A market driven by its many SMEs, Italy’s economy is growing – slowly, but growing. Its renowned luxury goods sector is accompanied by strong furniture businesses and robust manufacturing industries. Chinese investment is substantial – with more Chinese money invested in Italy than any other Eurozone market – but crisis in the banking sector, loaded as it is with €360bn worth of non-performing loans, is a cause for concern, as well as an opportunity for others.The legal market mirrors the economy, being populated by law firms of modest numbers and formed of a mix of good local firms and growing numbers of international competitors, including the longstanding presence of Magic Circle firms. Dentons has invested heavily in the past two years since entering the market in 2015, Fieldfisher is another recent entrant, and Gattai Minoli Agostinelli & Partners is an emergent local powerhouse after being founded in 2012. BonelliErede made notable moves outbound in 2016 when it opened offices in Egypt and Ethiopia, adding to its international offices in London and Brussels.
Romania is CEE’s fastest growing economy and an appealing destination for regional investors, although domestic M&A still dominates the market, in part driven by generational succession issues in owner-managed businesses, a sector that is a key element of the economy. There has also been a recent trend towards consolidation in areas such as fast moving consumer goods and medical services.The legal market is highly competitive, consisting of a healthy mix of local and international firms, as well as a raft of good young firms founded by lawyers who have split out from more established players. Interestingly, the market also has a high proportion of females in senior roles and one all-female boutique, the PPP-focused VASS Lawyers.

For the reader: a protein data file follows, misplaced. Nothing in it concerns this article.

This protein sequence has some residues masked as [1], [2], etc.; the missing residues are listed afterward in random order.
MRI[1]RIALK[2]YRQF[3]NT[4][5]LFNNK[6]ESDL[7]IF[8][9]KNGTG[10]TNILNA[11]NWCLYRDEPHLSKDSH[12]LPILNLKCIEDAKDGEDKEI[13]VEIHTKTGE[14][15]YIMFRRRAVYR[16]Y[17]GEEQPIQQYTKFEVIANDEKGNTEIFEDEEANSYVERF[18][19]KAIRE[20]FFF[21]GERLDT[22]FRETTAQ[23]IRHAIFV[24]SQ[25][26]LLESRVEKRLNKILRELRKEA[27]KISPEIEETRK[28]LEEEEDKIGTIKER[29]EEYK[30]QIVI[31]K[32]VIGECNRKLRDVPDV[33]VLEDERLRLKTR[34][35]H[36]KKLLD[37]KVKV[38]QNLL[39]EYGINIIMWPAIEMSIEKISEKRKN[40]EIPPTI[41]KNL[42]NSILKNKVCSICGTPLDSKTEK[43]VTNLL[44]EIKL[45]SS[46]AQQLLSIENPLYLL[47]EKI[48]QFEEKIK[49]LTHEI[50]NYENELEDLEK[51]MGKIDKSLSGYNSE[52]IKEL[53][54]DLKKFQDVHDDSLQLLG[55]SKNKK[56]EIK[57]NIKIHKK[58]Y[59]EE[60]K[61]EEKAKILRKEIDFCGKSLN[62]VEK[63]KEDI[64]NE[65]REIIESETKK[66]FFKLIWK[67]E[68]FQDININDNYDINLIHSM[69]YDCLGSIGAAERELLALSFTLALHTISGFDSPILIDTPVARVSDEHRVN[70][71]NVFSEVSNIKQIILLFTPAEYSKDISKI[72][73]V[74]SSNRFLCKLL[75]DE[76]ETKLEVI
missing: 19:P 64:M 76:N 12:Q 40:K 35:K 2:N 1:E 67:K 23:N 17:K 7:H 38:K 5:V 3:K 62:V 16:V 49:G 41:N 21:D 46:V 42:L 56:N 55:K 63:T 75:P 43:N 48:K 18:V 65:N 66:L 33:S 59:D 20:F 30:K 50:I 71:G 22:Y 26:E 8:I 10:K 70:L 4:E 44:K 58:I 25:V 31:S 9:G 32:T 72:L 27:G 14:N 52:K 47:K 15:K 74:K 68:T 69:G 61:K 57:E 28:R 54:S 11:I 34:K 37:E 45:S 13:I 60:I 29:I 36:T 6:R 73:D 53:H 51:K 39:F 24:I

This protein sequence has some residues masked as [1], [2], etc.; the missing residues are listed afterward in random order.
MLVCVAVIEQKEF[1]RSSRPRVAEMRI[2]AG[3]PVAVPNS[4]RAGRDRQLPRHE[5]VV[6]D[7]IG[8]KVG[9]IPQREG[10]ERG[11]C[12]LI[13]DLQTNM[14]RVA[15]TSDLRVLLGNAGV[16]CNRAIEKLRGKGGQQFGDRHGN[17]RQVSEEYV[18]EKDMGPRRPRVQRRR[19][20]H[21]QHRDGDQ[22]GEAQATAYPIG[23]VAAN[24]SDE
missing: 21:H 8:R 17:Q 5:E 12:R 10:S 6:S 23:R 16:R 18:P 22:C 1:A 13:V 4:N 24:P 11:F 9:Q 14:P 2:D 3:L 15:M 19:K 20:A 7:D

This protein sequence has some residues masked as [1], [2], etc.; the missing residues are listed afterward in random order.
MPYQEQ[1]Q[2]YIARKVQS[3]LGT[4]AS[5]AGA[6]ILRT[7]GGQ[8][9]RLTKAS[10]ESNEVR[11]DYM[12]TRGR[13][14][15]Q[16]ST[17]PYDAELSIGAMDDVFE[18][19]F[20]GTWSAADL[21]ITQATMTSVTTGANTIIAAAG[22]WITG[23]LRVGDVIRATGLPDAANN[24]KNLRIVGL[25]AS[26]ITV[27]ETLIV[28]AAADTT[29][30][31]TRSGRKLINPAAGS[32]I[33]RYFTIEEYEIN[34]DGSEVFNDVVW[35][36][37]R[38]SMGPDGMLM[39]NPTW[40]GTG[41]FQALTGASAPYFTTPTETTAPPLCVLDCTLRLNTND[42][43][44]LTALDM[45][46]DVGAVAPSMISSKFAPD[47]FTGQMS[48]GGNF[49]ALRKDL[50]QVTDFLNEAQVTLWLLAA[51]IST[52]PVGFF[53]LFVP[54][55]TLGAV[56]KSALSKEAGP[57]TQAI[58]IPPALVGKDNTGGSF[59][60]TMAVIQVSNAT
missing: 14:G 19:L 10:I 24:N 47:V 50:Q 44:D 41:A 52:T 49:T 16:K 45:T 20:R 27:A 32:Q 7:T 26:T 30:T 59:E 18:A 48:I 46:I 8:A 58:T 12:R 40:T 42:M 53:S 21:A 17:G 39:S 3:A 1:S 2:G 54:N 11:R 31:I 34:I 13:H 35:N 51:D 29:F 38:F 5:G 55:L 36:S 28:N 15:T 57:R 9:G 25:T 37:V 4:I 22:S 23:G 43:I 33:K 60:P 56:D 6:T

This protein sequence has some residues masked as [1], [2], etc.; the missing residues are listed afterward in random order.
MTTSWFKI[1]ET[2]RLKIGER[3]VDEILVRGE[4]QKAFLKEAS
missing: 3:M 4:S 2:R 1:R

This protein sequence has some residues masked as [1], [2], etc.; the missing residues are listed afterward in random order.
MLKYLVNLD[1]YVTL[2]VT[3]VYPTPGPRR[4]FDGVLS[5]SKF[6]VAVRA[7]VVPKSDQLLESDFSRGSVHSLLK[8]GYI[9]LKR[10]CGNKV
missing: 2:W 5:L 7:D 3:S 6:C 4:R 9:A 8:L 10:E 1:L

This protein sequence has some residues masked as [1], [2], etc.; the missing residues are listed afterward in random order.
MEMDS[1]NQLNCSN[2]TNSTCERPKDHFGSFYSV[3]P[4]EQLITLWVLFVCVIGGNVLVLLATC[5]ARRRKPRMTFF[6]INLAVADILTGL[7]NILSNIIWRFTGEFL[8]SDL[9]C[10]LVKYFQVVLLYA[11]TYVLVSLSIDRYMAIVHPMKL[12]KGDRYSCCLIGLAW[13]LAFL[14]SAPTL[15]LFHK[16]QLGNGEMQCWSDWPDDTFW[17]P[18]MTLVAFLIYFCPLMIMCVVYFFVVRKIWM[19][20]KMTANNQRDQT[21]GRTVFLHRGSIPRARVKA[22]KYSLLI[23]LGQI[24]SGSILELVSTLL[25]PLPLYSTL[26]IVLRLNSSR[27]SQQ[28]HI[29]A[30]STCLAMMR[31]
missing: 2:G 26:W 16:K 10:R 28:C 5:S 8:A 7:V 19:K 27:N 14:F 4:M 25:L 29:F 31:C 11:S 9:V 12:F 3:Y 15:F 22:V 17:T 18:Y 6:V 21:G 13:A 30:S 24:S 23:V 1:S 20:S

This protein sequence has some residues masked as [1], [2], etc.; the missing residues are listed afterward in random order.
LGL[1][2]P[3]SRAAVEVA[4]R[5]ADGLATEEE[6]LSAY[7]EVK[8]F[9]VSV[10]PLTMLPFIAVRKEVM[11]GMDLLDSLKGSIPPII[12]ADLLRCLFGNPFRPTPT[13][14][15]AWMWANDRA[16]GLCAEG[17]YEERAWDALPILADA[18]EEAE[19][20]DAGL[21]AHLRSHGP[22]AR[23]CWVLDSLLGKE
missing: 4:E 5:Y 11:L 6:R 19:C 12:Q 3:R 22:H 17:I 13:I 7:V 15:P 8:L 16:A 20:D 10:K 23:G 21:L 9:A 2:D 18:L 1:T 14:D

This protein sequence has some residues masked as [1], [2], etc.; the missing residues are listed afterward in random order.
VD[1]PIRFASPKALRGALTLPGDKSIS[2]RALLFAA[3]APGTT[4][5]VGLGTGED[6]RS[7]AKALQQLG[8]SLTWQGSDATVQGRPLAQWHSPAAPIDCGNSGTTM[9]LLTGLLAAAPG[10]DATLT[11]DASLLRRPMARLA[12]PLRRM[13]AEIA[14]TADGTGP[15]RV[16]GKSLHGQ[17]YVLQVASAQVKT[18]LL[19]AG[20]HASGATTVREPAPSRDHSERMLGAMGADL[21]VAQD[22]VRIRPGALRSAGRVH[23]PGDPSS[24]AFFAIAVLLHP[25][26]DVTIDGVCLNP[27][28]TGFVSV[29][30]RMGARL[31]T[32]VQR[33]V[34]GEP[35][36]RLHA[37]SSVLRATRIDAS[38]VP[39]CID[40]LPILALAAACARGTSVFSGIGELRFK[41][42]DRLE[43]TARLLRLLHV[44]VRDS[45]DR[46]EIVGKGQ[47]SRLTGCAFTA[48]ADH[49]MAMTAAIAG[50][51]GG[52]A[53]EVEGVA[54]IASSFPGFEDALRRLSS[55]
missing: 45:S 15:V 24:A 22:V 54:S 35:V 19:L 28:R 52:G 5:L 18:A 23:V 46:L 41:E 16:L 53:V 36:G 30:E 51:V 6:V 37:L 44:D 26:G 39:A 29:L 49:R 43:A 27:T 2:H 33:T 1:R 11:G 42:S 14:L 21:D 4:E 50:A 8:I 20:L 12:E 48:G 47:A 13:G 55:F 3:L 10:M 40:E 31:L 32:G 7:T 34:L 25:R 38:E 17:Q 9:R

Russia’s economy continues to be impacted by the international sanctions imposed on the country, together with the global decline in oil prices. Yet the full impact of the sanctions could have been much greater were it not somewhat mitigated by increased investment in the country from China and the Far East in projects and joint ventures in areas such as transport infrastructure, oil and gas and consumer goods. As a result, law firms have picked up Chinese banks, corporates and private equity funds as new clients. The market includes prominent Russian firms competing with several heavyweight international players, and a large number of good smaller operations.
Wolf Theiss opened its first office in Vienna in 1957 and soon established a reputation as one of the region’s leading law firms. The firm has since grown into a multinational team of approximately 320 lawyers, making it one of the largest integrated law firms in the region. It has offices* in Albania, Austria, Bosnia-Herzegovina, Bulgaria, Croatia, Czech Republic, Hungary, Poland, Romania, Serbia, Slovak Republic, Slovenia and Ukraine...